Drunk Manager Is Harassing Me

Question to Ask the Workplace Doctors about drinking harassing boss: What’s my recourse against this drunken GE ‘s false allegations?


My general manager who is drunk every day after lunch has made accusations about my behavior, without proof. She insisted on a meeting with me outside of the office, sitting at her favorite bar, after I consistently refused. She drank at the bar (I had water) I refused to sign the warning and left. She said I gave my two weeks notice which I did not. She is harrssing at work, especially when she is drunk, which is every day. She doesn’t want to fire me, yet work is unbearable. I couldn’t go to work the last two days due to emotional and mental exhaustion. What’s my recourse against this drunken GE ‘s false allegations?


Sober But Harassed

Dear Sober But Harassed:

Your options will vary according to the circumstances of your work and the totality of the situation. There appears to be no legal issues involved. You may want to discuss this with an attorney on a free consultation basis, to see if there is is likely to be civil remedies, were you to try a lawsuit claiming emotional and physical damage.

However, the liability would be on the company that employs your General Manager and the first question you’ll be asked is, “When have you reported her behavior, with a request for assistance, and what was done each time?”If you have reported it and nothing has been done it certainly shows a lack of concern on the part of the business and may be used to show that they should be held responsible for any negative effects on you. If you haven’t reported it or were thinking that they should know without you reporting it, then the argument would be that they had no idea things were so bad.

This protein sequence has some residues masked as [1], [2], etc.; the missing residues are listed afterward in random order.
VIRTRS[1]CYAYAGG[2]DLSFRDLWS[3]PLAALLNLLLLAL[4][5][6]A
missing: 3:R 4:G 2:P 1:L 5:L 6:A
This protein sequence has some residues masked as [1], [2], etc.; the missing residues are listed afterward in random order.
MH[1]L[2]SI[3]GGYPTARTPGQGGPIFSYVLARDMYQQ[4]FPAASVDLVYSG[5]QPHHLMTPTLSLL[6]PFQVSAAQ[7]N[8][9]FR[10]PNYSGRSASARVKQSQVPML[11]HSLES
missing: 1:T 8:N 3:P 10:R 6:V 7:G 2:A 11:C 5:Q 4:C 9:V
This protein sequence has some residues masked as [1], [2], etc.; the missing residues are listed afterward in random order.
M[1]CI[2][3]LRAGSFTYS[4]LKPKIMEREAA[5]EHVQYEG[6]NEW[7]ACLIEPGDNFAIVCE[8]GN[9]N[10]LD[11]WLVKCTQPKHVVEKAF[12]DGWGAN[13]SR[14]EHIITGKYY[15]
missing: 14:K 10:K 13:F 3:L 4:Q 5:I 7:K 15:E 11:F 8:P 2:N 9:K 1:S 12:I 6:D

So, your best response now is to write an overview of how often she’s drunk and what you have tried to do about it and go to HR or the person above your GM and ask for protection from her tirades and false accusations. If they company or organization refuses to believe you or refuses to provide assistance you may have no options but to quit an intolerable work situation.On the other hand, keep in mind that her condition and the reasons for you getting a warning may be two separate things.

Even a drunk boss may be right about correcting work or about issuing disciplinary actions, since those are usually not done without approval from someone higher. So, those two issues will probably have to be dealt with separately.You say she has no proof of her accusations, which means it will be up to you to show the truth or to provide a reason for her to falsely accuse you. If there are other employees who have witnessed her drunkenness or know that she is being vindictive, give their names to HR and ask that they be interviewed.

Apart from wanting her to stop her bad behavior is also the fact that anyone who is addicted to alcohol or drugs needs intervention to force them to change. Sometimes the intervention comes from someone like yourself saying that enough is enough and demanding action. I hope you will do that. In the meantime, you have to go to work while this is being handled. If you have an HR section (or the HR person), talk to them first and state your case. Say that you want to work but you can’t do so with your GM’s behavior always being a threat to you.

If you must go to work with the GM present, just focus on your work as best as you can. If she starts her usual behavior, just zone out mentally until she’s done. She won’t hit you and it sounds as though she can’t fire you directly. If she tries tell her you refuse to be fired without a hearing in front of the owner (or someone else higher than her.) It’s amazing how that can sometimes get the attention of a manager. The truth is, it’s hard to fire someone who won’t leave! I wish there was a magic way to solve this problem, but there is not. If you work for a large company your odds are much better. If you work for a smaller one, it may be that they have grown accustomed to protecting her and her alcoholic condition.Best wishes to you. If you have the time and wish to do so, let us know what happens.

Tina Lewis Rowe

Tina Lewis Rowe

Tina had a thirty-three year career in law enforcement, serving with the Denver Police Department from 1969-1994 and was the Presidential United States Marshal for Colorado from 1994-2002. She provides training to law enforcement organizations and private sector groups and does conference presentations related to leadership, workplace communications and customized topics. Her style is inspirational with humor.